On October 21, 2021, the Consumer Financial Protection Bureau (CFPB) announced that it has issued orders to collect information about the business plans and practices of multiple large technology companies operating payment systems in the United States. Notably, these orders were issued pursuant to the CFPB’s rulemaking authority under Dodd-Frank Section 1022, rather than its enforcement or supervisory authorities—the more commonly exercised powers for compulsory process. Through these orders, the CFPB is seeking to collect information and gain an understanding how big tech companies use and manage personal payments data. Specifically, the orders compel information regarding the companies’ purported data harvesting and monetization of payment data, as well the companies’ access restrictive access policies and how they may affect personal and business choice. In issuing the orders, the CFPB also announced that it plans to study the payment system practices of foreign tech companies.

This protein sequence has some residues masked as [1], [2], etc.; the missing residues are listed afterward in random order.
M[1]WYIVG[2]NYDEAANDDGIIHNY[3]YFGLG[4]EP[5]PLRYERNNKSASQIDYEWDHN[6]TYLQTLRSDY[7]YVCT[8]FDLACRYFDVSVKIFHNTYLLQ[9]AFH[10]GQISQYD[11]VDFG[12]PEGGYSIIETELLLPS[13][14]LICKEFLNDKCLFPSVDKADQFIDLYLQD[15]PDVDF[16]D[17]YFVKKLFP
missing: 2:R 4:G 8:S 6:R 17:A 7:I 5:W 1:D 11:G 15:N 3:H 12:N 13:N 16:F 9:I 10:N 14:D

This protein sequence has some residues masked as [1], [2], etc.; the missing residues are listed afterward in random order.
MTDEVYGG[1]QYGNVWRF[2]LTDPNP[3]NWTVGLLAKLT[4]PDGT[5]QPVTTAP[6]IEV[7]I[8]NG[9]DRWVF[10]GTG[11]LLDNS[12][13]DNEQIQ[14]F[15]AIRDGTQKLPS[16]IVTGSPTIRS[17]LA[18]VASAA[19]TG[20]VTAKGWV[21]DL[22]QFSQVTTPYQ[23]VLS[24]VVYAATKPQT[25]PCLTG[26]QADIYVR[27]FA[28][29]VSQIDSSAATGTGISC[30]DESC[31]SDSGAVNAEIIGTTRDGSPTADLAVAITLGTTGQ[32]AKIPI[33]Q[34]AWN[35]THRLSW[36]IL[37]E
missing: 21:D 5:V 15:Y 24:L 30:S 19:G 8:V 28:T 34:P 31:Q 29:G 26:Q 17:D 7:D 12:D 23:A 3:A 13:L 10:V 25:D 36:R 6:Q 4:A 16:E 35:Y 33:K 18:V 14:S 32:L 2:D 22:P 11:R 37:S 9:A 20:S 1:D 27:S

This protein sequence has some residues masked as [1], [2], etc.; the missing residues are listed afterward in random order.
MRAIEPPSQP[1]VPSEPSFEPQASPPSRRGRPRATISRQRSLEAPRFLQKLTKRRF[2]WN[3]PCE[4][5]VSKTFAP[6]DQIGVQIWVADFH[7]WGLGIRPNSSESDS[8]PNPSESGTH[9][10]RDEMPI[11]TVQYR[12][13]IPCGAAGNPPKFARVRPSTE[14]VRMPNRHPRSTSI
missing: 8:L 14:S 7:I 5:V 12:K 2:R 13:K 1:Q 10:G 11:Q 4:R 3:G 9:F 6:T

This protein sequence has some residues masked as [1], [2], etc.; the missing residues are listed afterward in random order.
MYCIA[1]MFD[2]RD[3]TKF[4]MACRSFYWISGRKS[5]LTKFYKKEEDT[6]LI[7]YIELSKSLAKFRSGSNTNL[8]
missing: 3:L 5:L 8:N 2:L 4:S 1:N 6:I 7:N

The CFPB noted that its efforts seek to build on those of the Federal Trade Commission (FTC) in examining the business practices of the largest technology companies in the world. Although CFPB Director Rohit Chopra acknowledged that “[f]aster, friction-less, and cheaper payment systems” offer many potential benefits, he cautioned that big tech companies are “eagerly expanding their empires to gain greater control and insight into our spending habits.” The CFPB’s announcement made clear that these orders are just the beginning of the CFPB’s inquiry into large tech companies, and that payment processing systems will continue to be an area of focus for the Bureau.
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